Becoming One Connected Malaysia
Managing Director for Cisco in Malaysia
Over the last three decades, we have been collectively moving towards the goal of becoming a developed, high income nation by the year 2020. As we approach the final five years of this target, technology plays a critical role in achieving our ambition. This is especially from the exponential increase in devices connected to the internet, the Internet of Everything, and the decisions enabled by big data and analytics, which is transforming us from a resource-based to a knowledge-based economy.
In order to truly establish a progressive and sustainable society, we need to look at how we, as citizens and businesses, benefit from connecting the previously unconnected infrastructure not just to lift the game, but also bring us together as we first did 52 years ago on the 16th of September in 1963.
I have identified the top three enablers that will play a critical role in developing and solidifying a connected Malaysia.
Our 2015 national budget reflects a nation full of aspiration, with digital advancements being a key component of our developed nation targets. Cisco predicts that there will be 50 billion things connected to the internet by 2020, so for Malaysia, tapping into the economic value around these increased connections will depend on the capacity and infrastructure of our national networks.
Under the previous Tenth Malaysia Plan, High Speed Broadband (HSBB) and Broadband for General Population (BBGP) were rolled out in several states, raising national broadband penetration from 55.6% in 2010 to 70.2% in 2014. The recently announced Eleventh Malaysia Plan for the next five years is now solidifying these aspirations with targets of having broadband infrastructure established in 95% of populated areas, along with its affordability - targeting 1% of gross national income (GNI) per capita for fixed broadband cost. The collective aim of these targets addresses the crucial need to improve coverage, quality, and affordability of digital infrastructure.
At Cisco, we also believe Social Innovation is about harnessing the power of technology to enable everyone to participate and benefit from the transformation and the digitization of Asia. A key element in achieving our aspirations for a Connected Malaysia is developing human capital. According to an IDC Study, by 2016, there will be a skills gap of over 400,000 networking professionals across the region. As we countdown to the AEC 2015, our country’s aim to export Malaysian talent to the rest of the world will depend on our workforce’s future ready skills. We are proud to have trained more than 48,500 students across 53 academies since the Cisco Networking Academy program was introduced to the country. Our strategic partnership with the Multimedia Development Corporation (MDeC) and their talent division, has enabled us to invest in upskilling ICT graduates towards achieving national ICT literacy for a developed nation.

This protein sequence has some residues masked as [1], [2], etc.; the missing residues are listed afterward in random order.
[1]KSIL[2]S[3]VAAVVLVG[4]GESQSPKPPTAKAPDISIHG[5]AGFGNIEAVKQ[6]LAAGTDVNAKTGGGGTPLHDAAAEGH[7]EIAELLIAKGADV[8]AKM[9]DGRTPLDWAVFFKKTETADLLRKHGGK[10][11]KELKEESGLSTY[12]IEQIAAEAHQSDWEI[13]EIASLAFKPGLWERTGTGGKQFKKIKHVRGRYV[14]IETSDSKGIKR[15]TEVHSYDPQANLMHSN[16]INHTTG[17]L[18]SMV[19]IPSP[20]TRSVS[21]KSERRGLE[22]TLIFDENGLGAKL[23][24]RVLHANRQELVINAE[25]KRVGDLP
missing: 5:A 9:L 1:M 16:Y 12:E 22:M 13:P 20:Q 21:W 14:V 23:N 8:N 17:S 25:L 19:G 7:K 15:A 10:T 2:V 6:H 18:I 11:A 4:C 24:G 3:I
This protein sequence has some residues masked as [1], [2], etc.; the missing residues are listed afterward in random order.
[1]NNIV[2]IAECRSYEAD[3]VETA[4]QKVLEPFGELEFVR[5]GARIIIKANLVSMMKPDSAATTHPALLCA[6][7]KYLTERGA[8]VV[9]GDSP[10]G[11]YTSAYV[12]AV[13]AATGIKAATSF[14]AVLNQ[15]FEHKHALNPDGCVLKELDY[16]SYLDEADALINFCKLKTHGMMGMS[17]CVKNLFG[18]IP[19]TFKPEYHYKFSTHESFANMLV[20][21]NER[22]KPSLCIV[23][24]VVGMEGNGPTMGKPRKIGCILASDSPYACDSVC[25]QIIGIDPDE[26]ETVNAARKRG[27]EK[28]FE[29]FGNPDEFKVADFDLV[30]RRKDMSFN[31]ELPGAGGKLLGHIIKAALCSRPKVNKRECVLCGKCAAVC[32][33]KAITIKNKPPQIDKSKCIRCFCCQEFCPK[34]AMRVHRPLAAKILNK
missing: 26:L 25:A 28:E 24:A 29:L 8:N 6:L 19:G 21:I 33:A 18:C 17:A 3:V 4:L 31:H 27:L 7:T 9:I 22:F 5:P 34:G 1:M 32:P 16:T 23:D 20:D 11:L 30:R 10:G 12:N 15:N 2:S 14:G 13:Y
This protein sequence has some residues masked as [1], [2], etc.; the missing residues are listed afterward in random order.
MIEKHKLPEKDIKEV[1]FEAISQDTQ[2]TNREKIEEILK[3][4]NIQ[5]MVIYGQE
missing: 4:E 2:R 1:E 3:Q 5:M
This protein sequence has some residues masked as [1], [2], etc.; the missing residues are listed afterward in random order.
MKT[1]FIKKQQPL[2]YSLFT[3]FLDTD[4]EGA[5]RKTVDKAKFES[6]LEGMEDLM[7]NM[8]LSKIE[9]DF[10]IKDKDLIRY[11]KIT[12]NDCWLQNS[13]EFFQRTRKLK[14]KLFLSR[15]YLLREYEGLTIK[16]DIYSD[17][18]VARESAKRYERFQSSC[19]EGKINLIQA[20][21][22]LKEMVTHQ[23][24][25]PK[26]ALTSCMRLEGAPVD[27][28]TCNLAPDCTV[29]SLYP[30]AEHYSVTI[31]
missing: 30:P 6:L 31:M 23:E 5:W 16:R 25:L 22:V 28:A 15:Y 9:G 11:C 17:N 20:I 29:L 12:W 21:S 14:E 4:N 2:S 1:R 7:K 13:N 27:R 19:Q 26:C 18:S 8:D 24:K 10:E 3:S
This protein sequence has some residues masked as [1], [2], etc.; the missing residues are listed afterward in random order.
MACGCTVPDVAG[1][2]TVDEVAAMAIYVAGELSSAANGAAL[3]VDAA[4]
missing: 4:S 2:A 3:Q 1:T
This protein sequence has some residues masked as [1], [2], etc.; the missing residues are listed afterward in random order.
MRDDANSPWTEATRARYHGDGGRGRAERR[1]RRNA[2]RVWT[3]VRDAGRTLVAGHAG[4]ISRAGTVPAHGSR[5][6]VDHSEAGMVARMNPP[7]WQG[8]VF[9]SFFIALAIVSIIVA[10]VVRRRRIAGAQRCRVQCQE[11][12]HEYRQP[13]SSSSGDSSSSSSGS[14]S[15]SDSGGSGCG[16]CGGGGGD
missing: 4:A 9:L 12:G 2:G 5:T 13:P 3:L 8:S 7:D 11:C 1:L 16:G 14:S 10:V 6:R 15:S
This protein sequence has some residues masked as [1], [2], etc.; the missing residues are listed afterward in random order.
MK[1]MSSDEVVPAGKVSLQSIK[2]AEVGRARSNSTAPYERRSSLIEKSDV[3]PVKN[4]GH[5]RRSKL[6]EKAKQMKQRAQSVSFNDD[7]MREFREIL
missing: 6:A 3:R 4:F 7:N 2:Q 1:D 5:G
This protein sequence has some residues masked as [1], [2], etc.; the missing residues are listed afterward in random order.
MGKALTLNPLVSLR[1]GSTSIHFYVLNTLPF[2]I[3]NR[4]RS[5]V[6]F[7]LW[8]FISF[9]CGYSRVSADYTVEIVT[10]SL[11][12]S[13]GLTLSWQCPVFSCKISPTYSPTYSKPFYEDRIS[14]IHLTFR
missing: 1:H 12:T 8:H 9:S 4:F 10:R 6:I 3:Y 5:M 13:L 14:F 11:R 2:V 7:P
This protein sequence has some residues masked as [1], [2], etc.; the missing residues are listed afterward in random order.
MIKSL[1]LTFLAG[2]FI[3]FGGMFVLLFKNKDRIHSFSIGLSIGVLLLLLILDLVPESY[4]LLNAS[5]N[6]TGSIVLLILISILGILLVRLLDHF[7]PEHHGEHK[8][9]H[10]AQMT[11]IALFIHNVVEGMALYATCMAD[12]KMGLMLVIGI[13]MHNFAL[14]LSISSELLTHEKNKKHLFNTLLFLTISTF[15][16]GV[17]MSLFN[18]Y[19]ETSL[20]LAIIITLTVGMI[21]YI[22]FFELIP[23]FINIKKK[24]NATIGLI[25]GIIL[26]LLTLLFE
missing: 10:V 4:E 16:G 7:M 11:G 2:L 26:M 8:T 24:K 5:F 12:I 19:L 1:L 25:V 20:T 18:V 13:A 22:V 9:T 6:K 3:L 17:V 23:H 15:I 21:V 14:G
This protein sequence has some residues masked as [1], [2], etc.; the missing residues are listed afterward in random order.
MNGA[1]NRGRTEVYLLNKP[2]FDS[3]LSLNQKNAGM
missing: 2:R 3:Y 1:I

Our aspirations for digitally advanced infrastructures will also result in the development of innovative applications and solutions by Malaysians. The value gained from our steady adoption of Big Data and Analytics allows entrepreneurs and developers to drive new applications and services, while also enabling the public sector to meet the needs of citizens. With this, entrepreneurship remains a budget priority for 2015 as announced by the Prime Minister last year. This will be a core strategy to move Malaysia forward while we are already in pursuit of a thriving start-up landscape, supported and spearheaded by organisations such as the Malaysian Global Innovation and Creativity Centre (MaGIC) with initiatives in Sabah and Sarawak as well.
With this innovation-focused ecosystem, we find multinational companies (MNCs) investing in local start-ups and SMEs. Examples include Maybank’s partnership with 1337 Ventures and Cisco’s Internet of Things World Forum Innovation Grand Challenge, which has seen a number of Malaysian start-ups compete on a global level . These partnerships and platforms indicate the growing trust in our nation’s capacity to disrupt industries and spur new businesses, keeping Malaysia competitive.
Community and Compassion
As Malaysia progresses, the adoption of technologies creates platforms that allow greater interaction and the sharing of knowledge, therefore pulling us closer as a connected community. Programmes such as the Malaysian Communications and Multimedia Commission’s (MCMC) Mini Community Broadband Centres have connected small businesses in both East and West Malaysia with international markets, unlocking the potential of disadvantaged communities . Sustainable development programs and social enterprises are also supported by local crowdfunding platforms, including PitchIn and other equity-based platforms recently approved by Securities Commission Malaysia . Such developments reflect our social progress and echo vision 2020 to establish a social system around community care.
These three enablers and the role technology are just the start in empowering citizens, businesses and communities. As our country approaches its 52nd year as a nation, I am excited to see how technology will cultivate innovative enterprises, nurture connected communities and empower every level of society in order to make our 2020 ambitions a reality.
This article first appeared in The Star on 18 September 2015 and in print in The Malaysian Reserve on 13 October 2015.